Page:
Equipment We Use: Detecting Water With Infrared Cameras

You know water is somewhere on the property, you can smell the mildew, but can't determine the source of the leak. So how do you find water that you can't see? As a water damage restoration company, one of our most important tools in our arsenal is an FLIR camera, or an infrared camera. 

Water Travels

Determining the source of a leak is not as easy as you'd think it would be. The tricky thing about water is that it doesn't just sit in one place. Water likes to travel through the path of least resistance and through porous materials, such as drywall and carpeting. 

For instance, just because you can see water dripping from the ceiling in your living room, doesn't mean that's where the source of the leak is.The true source of the water might be coming from a broken pipe in an upstairs bathroom or maybe a leak in the roof.

How The Camera Works

These cameras help detect water that's hidden and otherwise undetectable to the naked eye, but they don't actually detect moisture at all—they detect temperature. The camera picks up the temperature radiated from objects and turns them into thermal images.

Why use them if they don't tell you if something is damp? Well, water is extremely sensitive to temperature fluctuations and the rainbow-colored images help identify cold spots. Because moisture cools the surface of nearby materials, water spots are often seen as dark blue spots on an IR camera. 

However, depending on the location of the moisture and the nearby construction materials, the temperature readout might look different. 

For instance, water trapped near the roof can show as a warm spot, as heat from the roof causes the temperature of the water to rise. Because there are many different factors to consider, only a skilled restoration technician should interpret the thermal images from an IR camera.

What An Infrared Camera Can Do For A Restoration Professional

Infrared cameras help us restoration professionals track down the source of the water, making it easier to solve water damage mysteries.These cameras are especially good for finding water trapped inside walls, especially after pipes burst or freeze.

Texas isn’t known for its winters, but as a restoration company in Dallas, we’ve actually had to respond to a lot of emergency calls from homeowners who forgot to do their due diligence and let their pipes freeze.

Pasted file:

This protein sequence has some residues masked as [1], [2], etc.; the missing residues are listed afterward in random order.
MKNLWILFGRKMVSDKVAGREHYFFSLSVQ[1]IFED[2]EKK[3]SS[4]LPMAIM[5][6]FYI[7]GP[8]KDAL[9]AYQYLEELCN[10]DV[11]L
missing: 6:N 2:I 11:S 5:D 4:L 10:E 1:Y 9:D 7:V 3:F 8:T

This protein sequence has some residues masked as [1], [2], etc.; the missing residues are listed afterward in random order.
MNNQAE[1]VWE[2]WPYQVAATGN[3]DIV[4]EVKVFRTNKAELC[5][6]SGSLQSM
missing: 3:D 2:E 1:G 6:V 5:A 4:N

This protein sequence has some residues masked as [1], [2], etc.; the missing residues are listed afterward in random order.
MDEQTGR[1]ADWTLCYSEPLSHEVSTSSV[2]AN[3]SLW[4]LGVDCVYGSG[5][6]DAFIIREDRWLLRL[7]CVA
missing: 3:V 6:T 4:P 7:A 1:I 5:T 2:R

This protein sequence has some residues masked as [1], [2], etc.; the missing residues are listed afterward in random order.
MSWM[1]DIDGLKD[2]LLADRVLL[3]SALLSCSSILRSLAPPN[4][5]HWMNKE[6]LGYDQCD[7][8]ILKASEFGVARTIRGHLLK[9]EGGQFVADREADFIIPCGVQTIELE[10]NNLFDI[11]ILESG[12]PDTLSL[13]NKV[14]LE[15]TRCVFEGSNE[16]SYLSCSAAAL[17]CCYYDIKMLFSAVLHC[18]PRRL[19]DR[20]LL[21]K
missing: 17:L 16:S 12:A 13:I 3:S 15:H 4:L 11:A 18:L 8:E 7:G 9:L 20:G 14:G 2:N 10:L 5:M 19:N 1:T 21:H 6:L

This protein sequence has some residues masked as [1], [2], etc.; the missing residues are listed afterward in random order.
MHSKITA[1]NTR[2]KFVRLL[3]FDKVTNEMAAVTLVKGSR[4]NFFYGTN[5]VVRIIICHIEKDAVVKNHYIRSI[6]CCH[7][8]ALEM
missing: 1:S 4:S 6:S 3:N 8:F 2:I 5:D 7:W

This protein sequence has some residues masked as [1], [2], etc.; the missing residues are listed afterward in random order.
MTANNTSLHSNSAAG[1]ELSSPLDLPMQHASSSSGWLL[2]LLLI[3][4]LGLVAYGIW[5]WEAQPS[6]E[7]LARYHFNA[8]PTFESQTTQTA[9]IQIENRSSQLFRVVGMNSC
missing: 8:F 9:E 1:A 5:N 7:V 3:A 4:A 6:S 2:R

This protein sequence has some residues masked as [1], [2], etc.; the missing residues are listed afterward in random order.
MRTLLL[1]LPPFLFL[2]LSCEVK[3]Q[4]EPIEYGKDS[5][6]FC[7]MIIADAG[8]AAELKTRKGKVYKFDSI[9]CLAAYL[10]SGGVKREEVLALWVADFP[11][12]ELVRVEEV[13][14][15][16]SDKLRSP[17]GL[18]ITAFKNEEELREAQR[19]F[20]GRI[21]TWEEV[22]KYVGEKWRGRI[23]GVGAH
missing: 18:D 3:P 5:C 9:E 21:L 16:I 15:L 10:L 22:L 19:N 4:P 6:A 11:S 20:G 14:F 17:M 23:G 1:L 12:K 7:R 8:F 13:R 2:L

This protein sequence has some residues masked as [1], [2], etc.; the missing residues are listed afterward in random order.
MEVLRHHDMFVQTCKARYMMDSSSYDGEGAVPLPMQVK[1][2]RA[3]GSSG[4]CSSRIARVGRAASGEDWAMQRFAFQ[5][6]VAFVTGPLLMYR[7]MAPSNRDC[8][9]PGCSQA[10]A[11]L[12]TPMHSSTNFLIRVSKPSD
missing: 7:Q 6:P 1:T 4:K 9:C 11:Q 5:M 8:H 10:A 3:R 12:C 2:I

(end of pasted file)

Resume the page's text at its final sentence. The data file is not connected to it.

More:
With this equipment, we're able to determine the extent of the damage without having to rip out drywall or demolish parts of the property. This means we can speed up the restoration process and reduce the losses of home or business owners.

While these cameras are useful for locating hidden pockets of moisture in your home, they are just one of many tools that restoration companies should have in their tool belt. Moisture meters should be used in conjunction with IR cameras to confirm the presence of water, as moisture meters actually reads the moisture that's present in materials.

Views: 39

Tags: burst pipes, frozen pipes, infrared camera, water damage, water detection equipment

Comment

You need to be a member of Home Energy Pros Forum to add comments!

Join Home Energy Pros Forum

Latest Activity

Dannie Jackson liked Allison A. Bailes III's group HVAC
11 hours ago
Dannie Jackson added a discussion to the group Energy Efficient Design
11 hours ago
Dannie Jackson liked Barry NewDelman's discussion Help your Clients save, THEN do what you do best
12 hours ago
Dannie Jackson replied to Barry NewDelman's discussion Whats the Consensus of this group Define "Energy Efficiency" in the group Energy Efficient Design
"Design wise I would say that energy efficiency is defined by the Btu / square foot.  This is…"
12 hours ago
Dannie Jackson joined Chris Laumer-Giddens's group
Thumbnail

Energy Efficient Design

Energy efficiency starts at the drafting table...How architects and designers can help buildings…See More
12 hours ago
Dannie Jackson liked Chris Laumer-Giddens's group Energy Efficient Design
13 hours ago
Dannie Jackson posted a blog post
14 hours ago
Dannie Jackson liked Home Performance Coalition's blog post Building a Market for High-Performing Homes
14 hours ago

Photos

  • Add Photos
  • View All

© 2017   Created by Home Performance Coalition (HPC)   Powered by

Badges  |  Report an Issue  |  Terms of Service